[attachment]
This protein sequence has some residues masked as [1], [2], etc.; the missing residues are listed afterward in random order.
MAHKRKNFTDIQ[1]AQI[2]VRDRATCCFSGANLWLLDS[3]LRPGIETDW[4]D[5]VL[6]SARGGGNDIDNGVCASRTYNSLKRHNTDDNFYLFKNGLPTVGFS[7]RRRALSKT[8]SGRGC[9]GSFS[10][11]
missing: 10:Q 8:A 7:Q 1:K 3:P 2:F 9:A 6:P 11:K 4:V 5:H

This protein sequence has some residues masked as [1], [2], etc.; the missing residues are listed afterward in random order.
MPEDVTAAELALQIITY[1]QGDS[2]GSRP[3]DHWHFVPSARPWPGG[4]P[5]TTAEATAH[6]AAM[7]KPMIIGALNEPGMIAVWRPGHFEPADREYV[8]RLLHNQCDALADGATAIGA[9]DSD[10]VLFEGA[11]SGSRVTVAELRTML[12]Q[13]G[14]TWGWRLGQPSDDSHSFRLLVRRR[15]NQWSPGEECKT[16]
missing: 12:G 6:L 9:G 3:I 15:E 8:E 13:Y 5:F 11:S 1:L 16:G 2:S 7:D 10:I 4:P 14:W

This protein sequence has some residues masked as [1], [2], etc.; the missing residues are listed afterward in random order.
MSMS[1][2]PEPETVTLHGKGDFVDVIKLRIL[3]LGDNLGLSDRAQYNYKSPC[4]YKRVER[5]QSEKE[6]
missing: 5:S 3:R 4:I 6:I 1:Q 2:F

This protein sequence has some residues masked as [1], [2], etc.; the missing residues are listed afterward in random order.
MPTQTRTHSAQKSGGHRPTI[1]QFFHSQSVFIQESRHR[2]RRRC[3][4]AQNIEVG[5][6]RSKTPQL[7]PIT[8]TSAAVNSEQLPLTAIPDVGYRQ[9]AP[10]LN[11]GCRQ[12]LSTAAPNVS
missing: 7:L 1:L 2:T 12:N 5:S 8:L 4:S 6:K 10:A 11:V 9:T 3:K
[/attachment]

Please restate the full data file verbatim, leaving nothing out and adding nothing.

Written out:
This protein sequence has some residues masked as [1], [2], etc.; the missing residues are listed afterward in random order.
MAHKRKNFTDIQ[1]AQI[2]VRDRATCCFSGANLWLLDS[3]LRPGIETDW[4]D[5]VL[6]SARGGGNDIDNGVCASRTYNSLKRHNTDDNFYLFKNGLPTVGFS[7]RRRALSKT[8]SGRGC[9]GSFS[10][11]
missing: 10:Q 8:A 7:Q 1:K 3:P 2:F 9:A 6:P 11:K 4:V 5:H

This protein sequence has some residues masked as [1], [2], etc.; the missing residues are listed afterward in random order.
MPEDVTAAELALQIITY[1]QGDS[2]GSRP[3]DHWHFVPSARPWPGG[4]P[5]TTAEATAH[6]AAM[7]KPMIIGALNEPGMIAVWRPGHFEPADREYV[8]RLLHNQCDALADGATAIGA[9]DSD[10]VLFEGA[11]SGSRVTVAELRTML[12]Q[13]G[14]TWGWRLGQPSDDSHSFRLLVRRR[15]NQWSPGEECKT[16]
missing: 12:G 6:L 9:G 3:I 15:E 8:E 13:Y 5:F 11:S 1:L 16:G 2:S 7:D 10:I 4:P 14:W

This protein sequence has some residues masked as [1], [2], etc.; the missing residues are listed afterward in random order.
MSMS[1][2]PEPETVTLHGKGDFVDVIKLRIL[3]LGDNLGLSDRAQYNYKSPC[4]YKRVER[5]QSEKE[6]
missing: 5:S 3:R 4:I 6:I 1:Q 2:F

This protein sequence has some residues masked as [1], [2], etc.; the missing residues are listed afterward in random order.
MPTQTRTHSAQKSGGHRPTI[1]QFFHSQSVFIQESRHR[2]RRRC[3][4]AQNIEVG[5][6]RSKTPQL[7]PIT[8]TSAAVNSEQLPLTAIPDVGYRQ[9]AP[10]LN[11]GCRQ[12]LSTAAPNVS
missing: 7:L 1:L 2:T 12:N 5:S 8:L 4:S 6:K 10:A 11:V 9:T 3:K